Speaking of Science

The Scienticity Blog


On Not Finishing Kaku’s “Physics of the Impossible”

Posted by jns on 7 March 2012

I read a lot of popular-science books. You know I do this partly to support the Science Booknotes and Science Book Challenge projects at Scienticity. I often remark to myself how thoroughly I enjoyed a book that I chose arbitrarily at my library, maybe because the title appealed to me or the book spine was the right color for me that evening. The implication for me, I’m happy to say, is that there is a great deal of really very good writing about science for the non-specialist. It’s satisfying to review these books and let other potential readers know about the great ideas they discuss.

Sometimes, of course, I select a book that turns out not to suit my taste for some reason. Generally speaking I prefer not to review a book I didn’t care for because I don’t see the point of a negative review about a book whose subject matter didn’t really appeal to me or whose author wrote in a style that I found unsympathetic. After all, many others might find the book worthwhile or tune in to that author’s particular style, and I’d much rather have a review in our booknotes collection setting out positive reason why a potential reader might choose to read a particular title.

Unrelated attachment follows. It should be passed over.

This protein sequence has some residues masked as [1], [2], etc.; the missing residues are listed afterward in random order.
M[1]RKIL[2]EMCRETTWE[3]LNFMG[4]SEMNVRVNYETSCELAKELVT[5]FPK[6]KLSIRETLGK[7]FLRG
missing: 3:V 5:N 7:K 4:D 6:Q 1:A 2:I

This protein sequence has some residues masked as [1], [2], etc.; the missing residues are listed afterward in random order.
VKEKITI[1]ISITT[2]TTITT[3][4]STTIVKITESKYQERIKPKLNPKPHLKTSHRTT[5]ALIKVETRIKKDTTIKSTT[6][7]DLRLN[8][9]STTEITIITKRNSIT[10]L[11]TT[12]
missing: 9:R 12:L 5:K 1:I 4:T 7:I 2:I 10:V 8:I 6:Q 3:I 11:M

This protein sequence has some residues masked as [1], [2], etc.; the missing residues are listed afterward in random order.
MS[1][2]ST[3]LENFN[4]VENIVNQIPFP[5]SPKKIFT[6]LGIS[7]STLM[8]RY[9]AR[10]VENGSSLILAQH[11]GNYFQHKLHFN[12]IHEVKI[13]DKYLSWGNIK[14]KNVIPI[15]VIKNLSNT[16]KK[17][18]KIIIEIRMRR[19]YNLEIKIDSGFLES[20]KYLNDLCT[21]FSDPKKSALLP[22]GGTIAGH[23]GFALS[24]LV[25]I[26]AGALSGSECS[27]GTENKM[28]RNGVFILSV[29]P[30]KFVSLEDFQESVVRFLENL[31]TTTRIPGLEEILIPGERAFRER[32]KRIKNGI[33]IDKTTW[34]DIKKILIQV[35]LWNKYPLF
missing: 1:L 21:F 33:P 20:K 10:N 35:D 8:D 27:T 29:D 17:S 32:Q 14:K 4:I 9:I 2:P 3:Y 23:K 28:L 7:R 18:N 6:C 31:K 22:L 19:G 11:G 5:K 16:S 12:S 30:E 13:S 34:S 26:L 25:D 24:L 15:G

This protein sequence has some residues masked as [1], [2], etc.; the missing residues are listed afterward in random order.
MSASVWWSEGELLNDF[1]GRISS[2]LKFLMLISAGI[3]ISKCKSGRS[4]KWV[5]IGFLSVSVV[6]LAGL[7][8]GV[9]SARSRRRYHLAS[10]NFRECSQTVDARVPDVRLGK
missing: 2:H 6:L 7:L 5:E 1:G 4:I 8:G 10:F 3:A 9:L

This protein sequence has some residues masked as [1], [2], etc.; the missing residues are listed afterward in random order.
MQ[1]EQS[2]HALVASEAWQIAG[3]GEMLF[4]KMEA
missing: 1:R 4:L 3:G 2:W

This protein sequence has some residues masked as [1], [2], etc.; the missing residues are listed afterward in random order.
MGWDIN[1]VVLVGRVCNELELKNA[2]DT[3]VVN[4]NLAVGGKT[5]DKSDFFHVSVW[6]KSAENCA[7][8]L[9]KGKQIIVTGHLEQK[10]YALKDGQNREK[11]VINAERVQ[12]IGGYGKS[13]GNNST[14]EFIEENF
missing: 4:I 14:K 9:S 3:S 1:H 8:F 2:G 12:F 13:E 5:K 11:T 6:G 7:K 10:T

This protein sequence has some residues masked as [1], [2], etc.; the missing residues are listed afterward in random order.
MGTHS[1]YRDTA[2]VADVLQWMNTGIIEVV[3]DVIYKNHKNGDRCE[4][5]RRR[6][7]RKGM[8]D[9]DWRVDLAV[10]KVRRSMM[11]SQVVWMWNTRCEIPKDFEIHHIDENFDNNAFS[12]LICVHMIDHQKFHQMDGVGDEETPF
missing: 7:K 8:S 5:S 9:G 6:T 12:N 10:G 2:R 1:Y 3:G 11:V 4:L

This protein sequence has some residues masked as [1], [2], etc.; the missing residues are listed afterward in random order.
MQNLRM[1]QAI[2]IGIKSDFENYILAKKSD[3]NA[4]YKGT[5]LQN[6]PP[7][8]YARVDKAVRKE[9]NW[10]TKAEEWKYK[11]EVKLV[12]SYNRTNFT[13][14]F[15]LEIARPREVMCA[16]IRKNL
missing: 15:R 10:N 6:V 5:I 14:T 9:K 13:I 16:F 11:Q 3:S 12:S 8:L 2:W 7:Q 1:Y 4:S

Then there is the small but difficult category of books that I never finish reading because, for some reason or another, I find them too overwhelmingly irritating. For instance, I never finished reading Stephen Jay Gould’s The Hedgehog, the Fox, and the Magister’s Pox (my booknote) because his writing was so bad, and so badly edited, that I conjectured that it had been written by pod people who had taken over his body. Happily, these are rare events, but sometimes it seems important to write about them.